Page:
4 years with GIS at StackExchange

It’s been 4 years since I’ve joined the GIS.SE community – one of the sites under the StackExchange umbrella. It’s a good time to reflect a bit I guess. I have learned a lot during those years reading answers provided by peer GIS professionals. I have also learned quite a lot while answering questions for which I thought I could provide a working solution. I have never thought I would get so many reputation points though. Yet I have now just over 20K (which places me in the top 20 users of the GIS.SE site), which is quite amazing as I have never thought that my answers could get so many up votes.

In one of the episodes of one of my favorite Python podcasts – Talk Python To Me – Martijn Pieters provided his thoughts on why he enjoys answering questions on StackOverflow. I’ve decided to share my arguments why being involved in GIS.SE is so great:

  • Answering questions is a great exercise which you can do just for fun. For instance, someone has asked a question – Displaying attributes upon their polygons within ArcMap legend?. I have never done it myself, so I got curious whether this could be done. After searching around in the UI for some time, I finally found the sequence of steps to perform and shared it with the questioner. Great.


  • An answer can be a form of organizing own knowledge about a subject. For instance, someone has asked a question – Formatting street network data for ArcGIS Network Analyst?. I have been working with Network Analyst for many years but never have compiled a short “getting started guide” on where to find data sources, what skills are necessary etc. Answering this question gave me a chance to put all my reference information into one place which other users can also find and read.


  • An answer can help someone who has faced a very peculiar problem to get a solution quickly without spending hours if not days. For example, someone has asked *.lyr to *.style conversion in ArcGIS. I needed to do exactly this just a few weeks earlier and was searching for the tool to do this for some days. Being able to answer a question in 10 minutes after it was posted knowing that someone else wouldn’t need to go through all possible UI tools in ArcMap is incomparable.


  • An answer I give to others can be an answer I will be looking for in the future myself. It is funny, but sometimes, when I have a question I am trying to find an answer to, when using a search engine, I find the GIS.SE page with the answer I just needed and a sample code snippet I can use. I am so pleased someone has found the time to post it. Looking at the author of the answer makes me laugh because it was me.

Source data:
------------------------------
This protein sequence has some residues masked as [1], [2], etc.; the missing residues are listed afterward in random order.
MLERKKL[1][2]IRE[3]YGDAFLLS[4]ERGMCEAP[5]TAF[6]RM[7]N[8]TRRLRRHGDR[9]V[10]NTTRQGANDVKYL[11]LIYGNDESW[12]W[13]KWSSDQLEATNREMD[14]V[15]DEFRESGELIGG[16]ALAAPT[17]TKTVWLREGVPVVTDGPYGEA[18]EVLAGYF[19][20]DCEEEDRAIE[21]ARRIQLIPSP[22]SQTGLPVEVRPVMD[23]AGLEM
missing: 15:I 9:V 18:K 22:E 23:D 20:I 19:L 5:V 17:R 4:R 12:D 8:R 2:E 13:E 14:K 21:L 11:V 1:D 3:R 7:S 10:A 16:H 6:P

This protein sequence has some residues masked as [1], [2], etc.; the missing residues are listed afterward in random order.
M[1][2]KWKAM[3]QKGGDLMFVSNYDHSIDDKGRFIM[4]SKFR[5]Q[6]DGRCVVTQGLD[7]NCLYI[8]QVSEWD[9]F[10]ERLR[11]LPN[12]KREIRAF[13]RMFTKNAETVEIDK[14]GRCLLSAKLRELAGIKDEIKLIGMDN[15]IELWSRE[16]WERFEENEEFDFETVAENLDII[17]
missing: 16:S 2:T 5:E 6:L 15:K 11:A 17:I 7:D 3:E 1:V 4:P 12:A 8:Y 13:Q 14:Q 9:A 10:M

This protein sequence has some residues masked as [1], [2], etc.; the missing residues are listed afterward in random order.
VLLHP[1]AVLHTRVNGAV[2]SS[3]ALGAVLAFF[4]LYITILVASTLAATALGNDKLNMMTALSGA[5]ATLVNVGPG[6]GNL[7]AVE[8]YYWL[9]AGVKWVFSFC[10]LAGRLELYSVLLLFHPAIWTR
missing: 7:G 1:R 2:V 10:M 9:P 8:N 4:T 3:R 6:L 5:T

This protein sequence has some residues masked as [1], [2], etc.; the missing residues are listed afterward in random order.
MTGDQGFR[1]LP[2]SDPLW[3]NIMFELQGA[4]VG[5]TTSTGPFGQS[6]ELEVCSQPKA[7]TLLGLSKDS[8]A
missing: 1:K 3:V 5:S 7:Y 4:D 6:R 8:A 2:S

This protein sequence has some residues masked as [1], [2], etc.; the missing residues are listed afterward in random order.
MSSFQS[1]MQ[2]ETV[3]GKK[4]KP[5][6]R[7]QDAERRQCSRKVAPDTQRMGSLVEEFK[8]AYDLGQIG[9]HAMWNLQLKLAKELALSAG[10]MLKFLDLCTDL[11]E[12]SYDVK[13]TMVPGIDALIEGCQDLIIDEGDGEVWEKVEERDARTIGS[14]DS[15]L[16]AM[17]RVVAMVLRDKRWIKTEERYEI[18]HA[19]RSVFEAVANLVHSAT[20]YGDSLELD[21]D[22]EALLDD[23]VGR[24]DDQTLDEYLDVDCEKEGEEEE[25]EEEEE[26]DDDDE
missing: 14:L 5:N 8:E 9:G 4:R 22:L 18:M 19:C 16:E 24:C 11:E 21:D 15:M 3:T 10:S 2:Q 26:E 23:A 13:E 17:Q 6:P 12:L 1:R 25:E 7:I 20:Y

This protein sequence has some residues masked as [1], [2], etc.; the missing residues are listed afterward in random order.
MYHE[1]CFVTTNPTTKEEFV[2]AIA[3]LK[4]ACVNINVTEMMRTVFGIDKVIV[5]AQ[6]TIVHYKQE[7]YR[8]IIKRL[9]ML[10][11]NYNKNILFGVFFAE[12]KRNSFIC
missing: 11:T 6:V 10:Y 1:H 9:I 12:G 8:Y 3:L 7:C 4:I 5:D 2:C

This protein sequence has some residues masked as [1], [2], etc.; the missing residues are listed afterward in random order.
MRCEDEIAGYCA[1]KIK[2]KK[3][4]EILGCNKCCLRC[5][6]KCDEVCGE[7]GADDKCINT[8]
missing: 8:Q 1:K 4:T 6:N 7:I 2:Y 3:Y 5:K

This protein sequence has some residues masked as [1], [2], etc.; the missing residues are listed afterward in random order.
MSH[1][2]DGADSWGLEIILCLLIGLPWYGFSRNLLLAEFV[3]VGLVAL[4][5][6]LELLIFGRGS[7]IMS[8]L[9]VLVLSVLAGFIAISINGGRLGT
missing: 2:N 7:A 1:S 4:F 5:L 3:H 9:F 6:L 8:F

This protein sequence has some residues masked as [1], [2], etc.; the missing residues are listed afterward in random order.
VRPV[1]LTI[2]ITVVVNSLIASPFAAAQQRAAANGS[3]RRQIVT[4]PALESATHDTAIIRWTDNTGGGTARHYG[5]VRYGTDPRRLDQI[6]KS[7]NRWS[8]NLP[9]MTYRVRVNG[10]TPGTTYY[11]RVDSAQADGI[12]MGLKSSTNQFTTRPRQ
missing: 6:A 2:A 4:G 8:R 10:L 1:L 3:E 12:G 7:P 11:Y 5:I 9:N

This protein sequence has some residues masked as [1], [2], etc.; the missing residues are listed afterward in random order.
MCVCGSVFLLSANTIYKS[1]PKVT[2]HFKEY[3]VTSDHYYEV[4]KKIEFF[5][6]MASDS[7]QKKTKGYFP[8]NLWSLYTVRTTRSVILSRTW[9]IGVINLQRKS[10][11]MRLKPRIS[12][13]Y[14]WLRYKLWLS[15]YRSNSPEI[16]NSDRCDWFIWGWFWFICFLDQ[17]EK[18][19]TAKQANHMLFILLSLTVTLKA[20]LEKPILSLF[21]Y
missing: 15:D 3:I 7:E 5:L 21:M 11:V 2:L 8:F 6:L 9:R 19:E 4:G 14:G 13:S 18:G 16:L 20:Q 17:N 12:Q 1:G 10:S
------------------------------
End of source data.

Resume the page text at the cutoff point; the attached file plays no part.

• Answering questions makes me a better writer as I need to formulate my thoughts very accurately and convey the information in a clear and consistent way. I should also be concise yet comprehensive. I believe answering on GIS.SE helped me to become a better writer which I think is a great skill to have.


  • Answering questions makes me a more competent professional as I learn a lot about the GIS software and GIS programming. I have answered many arcpy related questions while I was learning arcpy myself. In addition, some questions gave me a chance to play with a software I don’t use daily which helps me to stay up-to-date on what software is being used by other people and how.

    To summarize, over last 4 years, I learned a lot about GIS software features, helped many people with their tasks, improved my writing skills, and became a more competent GIS expert. Not too bad!

    PS. Go ahead and read a great meta post How do high reputation (>5,000) users find time to commit to GIS Stack Exchange?

5 thoughts on “4 years with GIS at StackExchange

    1. Hi Wlad, thanks for reaching out. It’s really about being productive and be careful in time planning. Take a look at John Sonmez blog, he has some fantastic insight into productivity. https://simpleprogrammer.com/2014/02/17/secret-ridiculous-productivity-im-using-now/. Yes, I do have a family and I sleep ~8h. Take a look at another blog post I’ve shared in the post, you can find how other people find time for this. Another thing is that there is a lot of time that just goes away unnoticed. Commute time, time watching TV, scrolling through the newsfeed of Facebook… You could be reading Python documentation or watching a Pluralsight course at this time 🙂 And of course one should be passionate about it – eager to learn and help others. Then it will work out really well 🙂

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